Twenty-one animated features selected to screen at the 2018 edition of the Fantoche International Animation Film Festival.
The Fantoche International Animation Film Festival has announced the feature selections for this year’s edition, running September 4-9 in Baden, Switzerland.
Fantoche 2018 will be presenting 21 of the latest feature films for all ages and tastes, including an exclusive screening of Japanese anime mega-hit Your Name. Other premieres include the film adaptation of the Colombian-Ecuadorian graphic novel Virus Tropical, as well as six decidedly political-historical animated films, including the opening Funan (with the director in attendance), and the Swiss production Chris the Swiss. Some screenings are nearly sold out, including Wes Anderson’s Isle of Dogs, although there are still a few tickets available for the Making of with lead animator Kim Keukeleire and head of painting Roy Bell.
The opening feature film Funan depicts life under the brutal regime of the Khmer Rouge in Cambodia through a family that, despite separation, hunger and violence, never loses hope. This dark chapter of Cambodian history is contrasted with color-realistic, clear drawings of the incredibly beautiful landscape. Regular Fantoche visitors have already been able to follow the progress of the film: In 2016, director Dennis Do presented this autobiographically-inspired story as “Coming Soon” at the festival, long before he received several awards for the film at the Annecy Festival. Do will be in attendance at Fantoche and will be hand to take questions from the audience at the opening night screening of his film.
Further political-historical films include the Oscar-nominated book adaptation The Breadwinner, the Swiss production Chris the Swiss, and Another Day of Life, which is about Ryszard Kapuściński and his doubts about the objective journalistic view on the war-torn Angola of the 70s. And the comic adaptation Un homme est mort, about a workers strike in France in the 1950s and the importance of film as an instrument of power.
More than a third of the programmed feature films are (also) for children: Captain Morten and the Spider Queen is the first feature film by the Estonian director, musician and screenwriter Kaspar Jancis, who has repeatedly shown short films in the Fantoche competitions. Morten wants to be a sailor -- like his father, to whom the Irish actor Brendan Gleeson lends his voice. One day, this dream comes true as Morten wakes up onboard of his own toy ship. Jancis, to put himself in Morten’s position, designed the storyboard on a ship from Rotterdam to the Antarctic. The result is a carefully made stop-motion movie full of quirky characters who dream and where anything seems possible.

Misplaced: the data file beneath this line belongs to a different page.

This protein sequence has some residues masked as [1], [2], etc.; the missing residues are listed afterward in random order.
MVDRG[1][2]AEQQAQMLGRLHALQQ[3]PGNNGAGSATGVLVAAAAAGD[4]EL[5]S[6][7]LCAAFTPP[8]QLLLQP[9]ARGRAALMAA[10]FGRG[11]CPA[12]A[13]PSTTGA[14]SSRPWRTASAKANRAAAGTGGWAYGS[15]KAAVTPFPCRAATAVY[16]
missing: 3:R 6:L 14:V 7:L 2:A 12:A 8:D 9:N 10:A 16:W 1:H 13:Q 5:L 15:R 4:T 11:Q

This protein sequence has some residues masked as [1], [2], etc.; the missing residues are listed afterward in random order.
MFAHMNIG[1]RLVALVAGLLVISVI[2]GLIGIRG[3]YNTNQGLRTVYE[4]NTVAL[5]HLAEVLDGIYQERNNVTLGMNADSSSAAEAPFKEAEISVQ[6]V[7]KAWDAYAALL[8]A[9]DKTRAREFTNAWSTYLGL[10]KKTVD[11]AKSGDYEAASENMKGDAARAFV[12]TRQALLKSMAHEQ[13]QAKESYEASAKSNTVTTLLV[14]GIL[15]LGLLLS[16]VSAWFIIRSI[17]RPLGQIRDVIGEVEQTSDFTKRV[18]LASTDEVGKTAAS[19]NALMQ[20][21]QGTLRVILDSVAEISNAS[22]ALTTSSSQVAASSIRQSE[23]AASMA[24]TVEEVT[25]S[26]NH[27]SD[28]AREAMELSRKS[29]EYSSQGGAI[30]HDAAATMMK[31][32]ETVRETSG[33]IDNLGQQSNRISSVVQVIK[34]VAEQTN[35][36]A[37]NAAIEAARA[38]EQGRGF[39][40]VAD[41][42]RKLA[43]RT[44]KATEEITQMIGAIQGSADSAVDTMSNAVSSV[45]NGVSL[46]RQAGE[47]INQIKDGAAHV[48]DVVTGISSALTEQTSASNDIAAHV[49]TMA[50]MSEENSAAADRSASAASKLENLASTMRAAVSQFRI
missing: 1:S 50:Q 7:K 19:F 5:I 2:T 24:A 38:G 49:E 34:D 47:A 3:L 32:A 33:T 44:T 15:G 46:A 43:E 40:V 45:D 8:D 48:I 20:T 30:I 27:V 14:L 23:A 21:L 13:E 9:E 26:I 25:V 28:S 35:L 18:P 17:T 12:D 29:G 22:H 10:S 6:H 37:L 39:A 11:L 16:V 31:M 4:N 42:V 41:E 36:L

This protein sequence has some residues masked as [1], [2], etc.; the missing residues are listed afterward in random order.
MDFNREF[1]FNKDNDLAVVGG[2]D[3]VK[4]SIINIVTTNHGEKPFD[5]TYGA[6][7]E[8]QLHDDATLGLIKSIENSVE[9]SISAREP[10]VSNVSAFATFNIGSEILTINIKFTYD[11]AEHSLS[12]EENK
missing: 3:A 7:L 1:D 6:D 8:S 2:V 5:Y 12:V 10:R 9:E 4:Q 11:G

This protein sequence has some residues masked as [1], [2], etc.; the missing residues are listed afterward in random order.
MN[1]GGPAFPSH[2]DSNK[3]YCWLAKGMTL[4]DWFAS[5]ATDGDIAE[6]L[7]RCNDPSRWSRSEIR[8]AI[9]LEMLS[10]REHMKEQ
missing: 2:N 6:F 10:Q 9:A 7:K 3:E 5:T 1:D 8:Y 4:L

In Libro de Lila, there are also no limits to the imagination: the Colombian film is already special, “because it comes from Colombia, a country with no great film tradition and production possibilities,” says festival director Annette Schindler, “and even more so because it was made by a female director, Marcela Rincón.” The film’s protagonist Lila lives happily in a children’s book until a storm tears her from the pages and she suddenly is followed by the vultures of oblivion. Only Ramon could save her, but he hardly seems to remember the heroine of his favorite children’s book.
Also from Colombia comes Virus Tropical, the film adaptation of the autobiographical graphic novel of the artist Power Paola. Paola is the third daughter of an Ecuadorian middle-class family. Her father is a priest, her mother is a “psychic” and her sisters are not what their parents expected. Virus Tropical is a coming-of-age movie about growing up as a Latina, a unique female perspective that cannot be shaken by any crisis.
A festival offers a unique opportunity meet and greet a wide range of filmmakers. If you listen to them, you’ll hear many stories -- sometimes quite adventurous -- which take place behind the scenes of film production. The Swiss filmmaker Anja Kofmel, for example, will be talking about making-of her film Chris the Swiss, which has already been celebrated at major festivals this year, or Jakob Schuh on Revolting Rhymes. In addition, lead animator Kim Keukeleire and head of painting Roy Bell report on the creation of Wes Anderson’s Isle of Dogs.
Source: Fantoche International Animation Film Festival